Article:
Chiemelie Ezeobi and Peter Uzoho
Encomiums were thursday poured on the late former Delta State Governor, Senator Felix Ovuodoroye Ibru, as his family organised an evening of tributes to kick-start his final burial rites.
The evening of tributes, which held at the Federal Palace Hotel, Victoria Island, themed: ‘Lord be thou exalted’, was a combination of hymns and tributes put together.
The Deputy Senate President Ike Ekweremadu led scores of Nigerians, including Chief Emeka Anyaoku, Chief Philip Asiodu; a former Delta State Governor Emmanuel Uduaghan, Professor Bolaji Akinyemi, Prince Julius Adelusi; Chairman, Philips Consulting, Funso Philips and Divisional Director, Corporate Services, THISDAY, Mr. Emmanuel Efeni, among other dignitaries to pay tributes to the deceased who died after a brief illness on March 12, 2016.
Ekweremadu said: “In this hall, I see a whole lot of Nigerians that have played significant roles in the socio-economic growth of the economy and the nation is indebted to you.
“He was a statesman, a perfect gentleman. He was a man of inestimable pedigree. He was my friend and mentor.
“He would be remembered for the great strides he achieved in his position. He was a lawmaker of uncommon wisdom and a one-time Chairman of the Senate Committee on Establishment.
“In the fifth Senate, he always calmed frayed nerves and would appeal for senators to calm down and this earned him the name ‘Mr. Calm down’.”
Speaking for his siblings, the deceased’s first son, Dr. Paul Ibru, described his father as a very humble man who was the best dad, friend and uncle.
He said: “He was a man of unity and he had a dream. In his last few days, he thought about governance and how to keep the family together.”
On how he died, he said: “It’s surreal because I can’t believe that he is gone but this has brought me closer to closure. In his last days, he got closer to God and that really warmed my heart.
“The day he died, I was with some investors and I had gone to drop them at the airport. I was actually on my way to see him afterwards, when I got a call that he was ill.
“I rushed to the hospital and he was in his last moments. I anointed him with oil and His maker took him. He loved life and people but most importantly, he was at peace with God.”
Anyaoku described Ibru as a genuine gentle man. He said he had a very striking humility, adding that the usual pomposity which Nigerians were known abroad and at home was lacking in the late senator.
Anyaoku also noted that Ibru was a nice man he enjoyed his company, adding: “You would hear nothing but salient and wise words from him. The late Senator Felix Ibru was what I would describe as gentle. The word gentle man doesn’t come easily because in our society where you have many who masquerade as gentlemen but in reality are not. Ibru was a genuine gentle man.”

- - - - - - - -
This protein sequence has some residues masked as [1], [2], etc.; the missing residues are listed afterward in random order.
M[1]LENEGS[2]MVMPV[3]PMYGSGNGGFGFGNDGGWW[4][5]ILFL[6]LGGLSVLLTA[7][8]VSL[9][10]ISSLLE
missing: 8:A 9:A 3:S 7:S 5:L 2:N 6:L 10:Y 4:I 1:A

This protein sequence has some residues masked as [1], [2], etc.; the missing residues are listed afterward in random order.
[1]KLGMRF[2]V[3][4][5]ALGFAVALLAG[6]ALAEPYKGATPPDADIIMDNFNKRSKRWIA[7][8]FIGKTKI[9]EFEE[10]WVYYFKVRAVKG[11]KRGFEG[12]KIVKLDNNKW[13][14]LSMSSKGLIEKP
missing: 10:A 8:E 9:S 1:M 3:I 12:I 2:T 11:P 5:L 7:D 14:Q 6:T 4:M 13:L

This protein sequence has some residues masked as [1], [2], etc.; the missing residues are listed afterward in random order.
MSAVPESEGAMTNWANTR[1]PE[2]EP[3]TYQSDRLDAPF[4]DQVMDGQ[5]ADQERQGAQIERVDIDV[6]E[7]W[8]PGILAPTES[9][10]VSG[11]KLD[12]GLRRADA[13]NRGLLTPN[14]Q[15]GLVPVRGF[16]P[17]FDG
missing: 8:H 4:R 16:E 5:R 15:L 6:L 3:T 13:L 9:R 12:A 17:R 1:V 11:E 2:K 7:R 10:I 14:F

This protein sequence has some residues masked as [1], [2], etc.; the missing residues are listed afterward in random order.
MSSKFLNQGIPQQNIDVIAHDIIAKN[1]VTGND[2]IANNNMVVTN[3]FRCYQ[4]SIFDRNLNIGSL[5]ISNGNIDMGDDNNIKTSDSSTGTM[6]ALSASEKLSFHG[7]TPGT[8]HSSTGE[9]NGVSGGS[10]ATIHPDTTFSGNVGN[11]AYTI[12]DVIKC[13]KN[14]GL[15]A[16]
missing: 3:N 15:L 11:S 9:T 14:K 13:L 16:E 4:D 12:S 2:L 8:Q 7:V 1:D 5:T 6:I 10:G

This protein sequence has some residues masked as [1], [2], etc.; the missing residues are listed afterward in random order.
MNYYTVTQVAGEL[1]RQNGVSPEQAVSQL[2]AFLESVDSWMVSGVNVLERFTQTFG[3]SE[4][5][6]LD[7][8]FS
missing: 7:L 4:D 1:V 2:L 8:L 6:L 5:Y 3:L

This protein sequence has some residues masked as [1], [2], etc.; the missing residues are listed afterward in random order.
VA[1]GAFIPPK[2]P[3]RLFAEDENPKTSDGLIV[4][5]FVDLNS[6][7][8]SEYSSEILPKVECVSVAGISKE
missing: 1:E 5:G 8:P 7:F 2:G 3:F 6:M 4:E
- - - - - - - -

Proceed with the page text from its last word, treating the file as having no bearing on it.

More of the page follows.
Akinyemi took time to narrate the relationship he had with Ibru right from their boyhood days till his departure, saying his company with Ibru made him learn good virtues.
He said: “I came to thank the senator for protecting me at Igbobi. I came to thank him for making me learn good virtues. I’m here to thank him for the virtue that I learnt from him. I learnt from him that you don’t use your position to oppress anybody.”
The service of songs holds today at Archbishop Vining Memorial Cathedral, GRA, Ikeja, while the commendation service would be held at the same venue tomorrow.
Born on 7 December, 1953 in Agbarha-Otor, Ughelli North Local Government Area of Delta State to Chief Peter Epete and Chief (Mrs.) Janet Omotogor Ibru, the deceased was survived by his two wives — Matilda and Caroline.
He is also survived by his six children — Onojoma, Aidido, Oyovwevotu, Sheri, Olotu and Amoroto — and his grandchildren — Stella Atamu Ibru, David and Marie Oniwinde, Noami Analise Oghomaado Ibru, Arika and Ariel Ray.
The deceased, who was the second of seven children, obtained his formal education at Yaba Methodist School, Lagos; Igbogbi College; Nottingham School of Architecture, England on Elder Dempster Lines scholarship, qualifying as an architect in 1962.
At Igbobi, he was the head boy and the first black president of the British Council with responsibility for Nottinghamshire, Derbyshire, Lincolnshire and Leicestershire, in which he was presented to Queen Elizabeth II and Prince Philip, the Duke of Edinburgh in Buckingham Palace in 1960.
A statesman and a patriot in the mould of the pioneer nationalists, he waded into the murky waters of Nigerian politics in 1983 when he contested for a seat in the Nigerian Senate under the defunct Unity Party of Nigeria (UPN) headed by Chief Obafemi Awolowo, his political idol and mentor.
Though he lost, he subsequently won elections into the Constituent Assembly in 1988. In 1991, he contested and won the election to become the first civilian governor of Delta State. Twelve years later in 2003, he achieved his dream and became the senator representing Delta South senatorial district.
On assumption of office as the first governor of Delta State, he established the Delta State University, the Delta Radio and Television Station.
Described as a gentleman of the finest order, he was greatly admired for his love for family values, dedication to his wives — Matilda and Caroline — and devotion to his children and grandchildren.
He was a man of dignity, dedicated to any cause he believes in. He was a faithful friend and great supporter of the masses. He was for years the President-General of the Urhobo Progressive Union (UPU).